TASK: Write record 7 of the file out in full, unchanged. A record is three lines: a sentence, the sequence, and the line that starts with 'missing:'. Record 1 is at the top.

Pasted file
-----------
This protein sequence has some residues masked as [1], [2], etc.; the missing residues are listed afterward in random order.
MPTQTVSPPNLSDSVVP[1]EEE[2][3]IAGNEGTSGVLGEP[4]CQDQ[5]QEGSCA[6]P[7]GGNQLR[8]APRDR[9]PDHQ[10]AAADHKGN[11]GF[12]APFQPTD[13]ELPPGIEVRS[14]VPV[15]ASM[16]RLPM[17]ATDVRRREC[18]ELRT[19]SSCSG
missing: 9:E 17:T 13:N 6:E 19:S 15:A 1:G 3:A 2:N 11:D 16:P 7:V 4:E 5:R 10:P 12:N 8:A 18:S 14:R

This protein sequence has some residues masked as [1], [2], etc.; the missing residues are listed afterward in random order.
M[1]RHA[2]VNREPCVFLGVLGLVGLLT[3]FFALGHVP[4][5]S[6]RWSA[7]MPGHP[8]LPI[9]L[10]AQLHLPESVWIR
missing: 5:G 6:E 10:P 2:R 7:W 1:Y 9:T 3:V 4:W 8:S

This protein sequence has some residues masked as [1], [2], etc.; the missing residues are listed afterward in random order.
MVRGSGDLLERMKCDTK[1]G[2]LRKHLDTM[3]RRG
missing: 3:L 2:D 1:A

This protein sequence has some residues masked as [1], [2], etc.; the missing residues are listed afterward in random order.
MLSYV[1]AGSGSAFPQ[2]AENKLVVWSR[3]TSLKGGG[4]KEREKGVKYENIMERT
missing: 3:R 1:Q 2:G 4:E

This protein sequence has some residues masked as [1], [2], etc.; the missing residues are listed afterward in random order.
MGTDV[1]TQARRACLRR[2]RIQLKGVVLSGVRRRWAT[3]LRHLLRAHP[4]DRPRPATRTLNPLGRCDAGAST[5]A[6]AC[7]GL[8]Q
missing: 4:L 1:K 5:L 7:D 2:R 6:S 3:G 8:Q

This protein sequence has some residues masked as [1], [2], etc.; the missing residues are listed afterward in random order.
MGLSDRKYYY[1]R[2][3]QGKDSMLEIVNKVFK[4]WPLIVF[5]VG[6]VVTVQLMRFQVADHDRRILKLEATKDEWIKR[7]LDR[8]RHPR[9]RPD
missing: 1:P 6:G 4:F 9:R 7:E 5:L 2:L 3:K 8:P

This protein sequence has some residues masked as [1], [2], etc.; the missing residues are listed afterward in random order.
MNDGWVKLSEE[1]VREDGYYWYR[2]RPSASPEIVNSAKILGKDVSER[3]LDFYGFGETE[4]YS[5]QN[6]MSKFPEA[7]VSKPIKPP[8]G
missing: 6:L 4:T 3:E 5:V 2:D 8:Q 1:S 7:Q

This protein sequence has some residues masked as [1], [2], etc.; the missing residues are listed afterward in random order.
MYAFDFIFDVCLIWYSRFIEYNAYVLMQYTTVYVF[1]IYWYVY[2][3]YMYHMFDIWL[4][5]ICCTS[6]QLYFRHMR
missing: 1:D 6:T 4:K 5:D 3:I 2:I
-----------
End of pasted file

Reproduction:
This protein sequence has some residues masked as [1], [2], etc.; the missing residues are listed afterward in random order.
MNDGWVKLSEE[1]VREDGYYWYR[2]RPSASPEIVNSAKILGKDVSER[3]LDFYGFGETE[4]YS[5]QN[6]MSKFPEA[7]VSKPIKPP[8]G
missing: 6:L 4:T 3:E 5:V 2:D 8:Q 1:S 7:Q